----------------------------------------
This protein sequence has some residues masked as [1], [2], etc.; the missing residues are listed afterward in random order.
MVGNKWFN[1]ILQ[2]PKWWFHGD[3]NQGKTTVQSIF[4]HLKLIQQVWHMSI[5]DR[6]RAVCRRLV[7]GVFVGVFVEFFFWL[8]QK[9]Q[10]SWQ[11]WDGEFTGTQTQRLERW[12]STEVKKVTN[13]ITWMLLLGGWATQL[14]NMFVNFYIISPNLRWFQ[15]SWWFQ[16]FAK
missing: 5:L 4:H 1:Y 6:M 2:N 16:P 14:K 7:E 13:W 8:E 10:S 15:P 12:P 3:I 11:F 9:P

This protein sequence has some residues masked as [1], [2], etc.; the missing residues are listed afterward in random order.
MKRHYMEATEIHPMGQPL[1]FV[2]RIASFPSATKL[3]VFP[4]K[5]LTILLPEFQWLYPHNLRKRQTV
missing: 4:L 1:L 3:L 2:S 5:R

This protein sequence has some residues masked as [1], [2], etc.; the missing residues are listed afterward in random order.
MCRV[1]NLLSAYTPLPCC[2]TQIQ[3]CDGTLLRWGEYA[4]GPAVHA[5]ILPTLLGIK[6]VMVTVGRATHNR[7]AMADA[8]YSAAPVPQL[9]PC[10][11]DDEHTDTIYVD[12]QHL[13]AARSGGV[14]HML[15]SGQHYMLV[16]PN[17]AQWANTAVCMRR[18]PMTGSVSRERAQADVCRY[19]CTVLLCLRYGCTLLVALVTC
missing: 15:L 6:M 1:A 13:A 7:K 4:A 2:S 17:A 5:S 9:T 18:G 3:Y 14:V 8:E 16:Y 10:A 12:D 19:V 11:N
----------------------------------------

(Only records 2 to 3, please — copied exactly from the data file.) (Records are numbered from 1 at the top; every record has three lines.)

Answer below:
This protein sequence has some residues masked as [1], [2], etc.; the missing residues are listed afterward in random order.
MKRHYMEATEIHPMGQPL[1]FV[2]RIASFPSATKL[3]VFP[4]K[5]LTILLPEFQWLYPHNLRKRQTV
missing: 4:L 1:L 3:L 2:S 5:R

This protein sequence has some residues masked as [1], [2], etc.; the missing residues are listed afterward in random order.
MCRV[1]NLLSAYTPLPCC[2]TQIQ[3]CDGTLLRWGEYA[4]GPAVHA[5]ILPTLLGIK[6]VMVTVGRATHNR[7]AMADA[8]YSAAPVPQL[9]PC[10][11]DDEHTDTIYVD[12]QHL[13]AARSGGV[14]HML[15]SGQHYMLV[16]PN[17]AQWANTAVCMRR[18]PMTGSVSRERAQADVCRY[19]CTVLLCLRYGCTLLVALVTC
missing: 15:L 6:M 1:A 13:A 7:K 4:A 2:S 17:A 5:S 9:T 18:G 3:Y 14:V 8:E 16:Y 10:A 12:D 19:V 11:N